“We are almost home, but I have another query,” said the Antiquary, as he slowed down for the first of the cross streets of the town. “Should the Holy Oils etc. used for baptism be kept in the ambry on the sanctuary wall near the altar?”

 

“No, many ‘Approved Authors’ prescribe that the top of the font shall contain a compartment where these things shall be kept. Also that the cover shall be locked, for the protection of the Baptismal Water and the other appurtenances of baptism. Usually this regulation is fairly well observed, but it is surprising how often one finds a font with no drain leading to the ground, and dry fonts, containing no Baptismal Water, are all too common. At the other extreme are Fonts which do not contain sufficient Baptismal Water to last from the Vigil of Pentecost to the following Holy Saturday, and so require the blessing of Baptismal Water at other times during the year. The ceremonies for this are seldom used, for most priests make up this lack by adding common water to the Baptismal Water but always less in quantity than the blessed water, which, of course, can be done repeatedly.” (Ordo adm. Tit II cap i., also O’Kane sections 160-161)

 

“But I have seen this ceremony,” replied the Antiquary, as he made the turn into the Rectory yard. “Only the Paschal Candle wasn’t used as on Holy Saturday.”

 

“Incense instead,” said the Liturgiologist, as he prepared to hoist himself out of the flivver.” Maybe that’s why incense is put into the Paschal Candle. There’s a point more in your line than in mine.”

 

Footnotes

 

1 To remark or comment critically.

 

2 St. Charles Borromeo (1538–1584). The quote is from his book, Instructiones Fabricae Et Supellectilis Ecclesiasticae (Book of Instructions on Church Building) published in 1577 which embodied the reforms and decrees of the Council of Trent. The Institute for Sacred Architecture gives an excellent description of the saint’s enormous influence on the sacred liturgy, particularly in the field of buildings.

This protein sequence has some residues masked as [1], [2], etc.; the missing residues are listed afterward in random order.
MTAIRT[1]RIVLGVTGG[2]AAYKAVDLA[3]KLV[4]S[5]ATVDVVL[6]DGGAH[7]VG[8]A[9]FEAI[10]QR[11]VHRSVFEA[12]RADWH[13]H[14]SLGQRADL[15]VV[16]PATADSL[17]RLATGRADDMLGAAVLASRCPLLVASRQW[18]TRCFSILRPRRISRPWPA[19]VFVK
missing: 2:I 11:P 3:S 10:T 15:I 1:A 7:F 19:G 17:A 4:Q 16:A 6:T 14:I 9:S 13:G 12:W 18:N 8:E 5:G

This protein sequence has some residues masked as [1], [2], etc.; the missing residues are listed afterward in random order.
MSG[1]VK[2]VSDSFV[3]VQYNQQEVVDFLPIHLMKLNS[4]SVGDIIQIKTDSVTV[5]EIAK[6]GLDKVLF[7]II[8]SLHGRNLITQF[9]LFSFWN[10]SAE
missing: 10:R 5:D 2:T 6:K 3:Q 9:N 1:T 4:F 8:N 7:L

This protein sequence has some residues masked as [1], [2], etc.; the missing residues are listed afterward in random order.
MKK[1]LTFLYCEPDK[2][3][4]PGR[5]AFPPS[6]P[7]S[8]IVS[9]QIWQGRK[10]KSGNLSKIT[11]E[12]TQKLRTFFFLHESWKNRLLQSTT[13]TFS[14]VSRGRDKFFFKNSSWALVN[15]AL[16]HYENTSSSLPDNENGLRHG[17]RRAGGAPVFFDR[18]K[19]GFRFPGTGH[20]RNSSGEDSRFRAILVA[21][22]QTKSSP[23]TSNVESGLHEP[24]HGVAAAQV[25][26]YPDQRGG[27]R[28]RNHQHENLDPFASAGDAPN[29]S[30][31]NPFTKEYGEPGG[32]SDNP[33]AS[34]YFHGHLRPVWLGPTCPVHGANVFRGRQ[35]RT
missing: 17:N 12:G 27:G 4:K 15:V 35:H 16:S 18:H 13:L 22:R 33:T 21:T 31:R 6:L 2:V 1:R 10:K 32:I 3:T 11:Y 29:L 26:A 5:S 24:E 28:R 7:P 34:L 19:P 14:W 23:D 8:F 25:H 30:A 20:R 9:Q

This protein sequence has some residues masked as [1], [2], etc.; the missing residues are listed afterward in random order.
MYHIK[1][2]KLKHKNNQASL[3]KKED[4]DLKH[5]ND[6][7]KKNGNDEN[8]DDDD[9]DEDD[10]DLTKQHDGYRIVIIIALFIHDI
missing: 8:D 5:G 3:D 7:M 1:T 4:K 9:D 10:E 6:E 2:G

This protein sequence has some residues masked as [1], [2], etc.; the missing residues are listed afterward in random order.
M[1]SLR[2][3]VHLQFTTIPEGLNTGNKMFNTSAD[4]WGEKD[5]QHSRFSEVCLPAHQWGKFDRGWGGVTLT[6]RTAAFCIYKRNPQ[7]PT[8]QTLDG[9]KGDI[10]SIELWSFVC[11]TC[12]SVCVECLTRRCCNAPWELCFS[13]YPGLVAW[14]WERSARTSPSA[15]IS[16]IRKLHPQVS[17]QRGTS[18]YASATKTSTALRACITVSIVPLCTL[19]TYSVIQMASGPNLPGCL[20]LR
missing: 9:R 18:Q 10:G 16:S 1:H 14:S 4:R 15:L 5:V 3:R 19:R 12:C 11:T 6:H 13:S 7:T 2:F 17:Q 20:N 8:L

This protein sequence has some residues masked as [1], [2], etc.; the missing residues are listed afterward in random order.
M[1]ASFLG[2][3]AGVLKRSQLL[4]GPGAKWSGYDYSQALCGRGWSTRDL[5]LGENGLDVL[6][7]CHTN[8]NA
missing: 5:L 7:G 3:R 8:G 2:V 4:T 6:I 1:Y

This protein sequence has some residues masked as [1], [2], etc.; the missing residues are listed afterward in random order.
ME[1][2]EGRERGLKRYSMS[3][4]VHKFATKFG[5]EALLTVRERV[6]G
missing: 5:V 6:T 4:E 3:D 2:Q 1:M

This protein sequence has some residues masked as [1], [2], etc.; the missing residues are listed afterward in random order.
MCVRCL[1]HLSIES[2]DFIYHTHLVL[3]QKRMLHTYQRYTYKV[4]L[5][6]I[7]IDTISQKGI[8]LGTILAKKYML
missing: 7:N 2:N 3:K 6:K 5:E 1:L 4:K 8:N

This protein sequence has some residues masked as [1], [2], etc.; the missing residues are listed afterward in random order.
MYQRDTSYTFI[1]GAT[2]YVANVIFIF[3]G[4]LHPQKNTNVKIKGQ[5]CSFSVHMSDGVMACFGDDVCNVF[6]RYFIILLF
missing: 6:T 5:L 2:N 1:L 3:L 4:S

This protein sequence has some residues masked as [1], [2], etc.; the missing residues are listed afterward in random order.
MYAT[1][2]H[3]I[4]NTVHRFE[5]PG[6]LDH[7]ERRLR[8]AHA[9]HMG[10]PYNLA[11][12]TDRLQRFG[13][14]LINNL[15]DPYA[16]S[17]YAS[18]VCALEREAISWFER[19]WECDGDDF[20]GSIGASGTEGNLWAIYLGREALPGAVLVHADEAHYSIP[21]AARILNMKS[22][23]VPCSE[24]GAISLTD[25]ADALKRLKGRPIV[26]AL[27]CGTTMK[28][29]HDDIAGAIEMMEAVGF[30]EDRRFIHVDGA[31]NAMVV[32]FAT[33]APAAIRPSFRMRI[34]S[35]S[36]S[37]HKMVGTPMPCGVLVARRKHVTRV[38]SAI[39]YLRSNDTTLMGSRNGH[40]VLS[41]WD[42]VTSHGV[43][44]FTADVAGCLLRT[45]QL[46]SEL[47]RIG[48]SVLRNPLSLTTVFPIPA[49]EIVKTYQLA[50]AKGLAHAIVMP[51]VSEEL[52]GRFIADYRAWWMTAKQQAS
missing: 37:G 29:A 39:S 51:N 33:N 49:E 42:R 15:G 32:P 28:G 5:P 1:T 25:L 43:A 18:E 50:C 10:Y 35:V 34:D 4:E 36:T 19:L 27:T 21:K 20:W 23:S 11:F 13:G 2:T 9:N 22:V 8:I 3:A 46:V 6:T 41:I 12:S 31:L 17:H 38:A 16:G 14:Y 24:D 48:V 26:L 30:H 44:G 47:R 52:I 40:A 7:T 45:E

3 Fr. Innocentius Wapelhorst, O.F.M. (NB; in the original Peregrinus text, his name was misspelled as Wopelhorst), who composed the rubrical work Compendium Sacrae Liturgiae Juxta Ritum Romanum.

 

4 Referring to Fr. James O'Kane’s book, Supplement to Notes on the Rubrics of the Roman Ritual, published in 1883.

 

5 Latin for the "reason".

 

6 NB: The ceremonies at the font once held on the Vigil of Pentecost, were merged with those of the Easter Vigil in the 1955 Holy Week Reform.

Ancient baptismal font
Example of an ancient baptismal font in ruins of the Basilica of St. Vitalis in the Roman city of Sufetula (modern-day Sbeitla, Tunisia)
Pisa Bapistery and Cathedral
The famous separate baptistery at Pisa, Italy; the more famous Leaning Tower (freestanding belfry) can be seen behind the church
Pisa Baptistery interior
The interior of the Pisa Baptistery of St. John complete with its own altar
Baptismal set
Example of a Baptismal set including containers for the blessed salt, holy oils and shell
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The Liturgiologist Rescued

 

Peregrinus Gasolinus: Wandering Notes on the Liturgy

Chapter 4

 

We left our two clerical pilgrims disconsolate by the side of the road, the flivver disabled by a blow­out, and neither a spare nor a town in sight! But they have not remained there supinely during the fortnight which has intervened, and we behold them today, merrily bowling along the road, the car once more under command of the Antiquary, the occasion of their journey being the baptism of a newly arrived nephew of the Liturgiologist.

 

The ceremony took place in a large city church, which made it all the more surprising that the font was located well towards the front of the church, in fact just outside the sanctuary, in a railed space between two confessionals. The Antiquary had been animadverting[1] on the ancient baptisteries of Europe, separate buildings from the church itself, equipped with an altar, and adorned with magnificent fonts large enough to permit the primitive practice of immersion, or the ceremony provided by law (Canon 758) of the present day.

 

“I should think,” said the old priest, “that a church the size of St. Urbans, would have a proper baptistery, and not throw the font in, casually, anywhere that there happens to be room for nothing else.”

“Yes, dear Father,” replied the Liturgiologist, and his tone of voice was as one would suppose a cat’s might be shortly after having swallowed the canary, for here was the chance for which he had been looking ever since they had left the city on their return journey.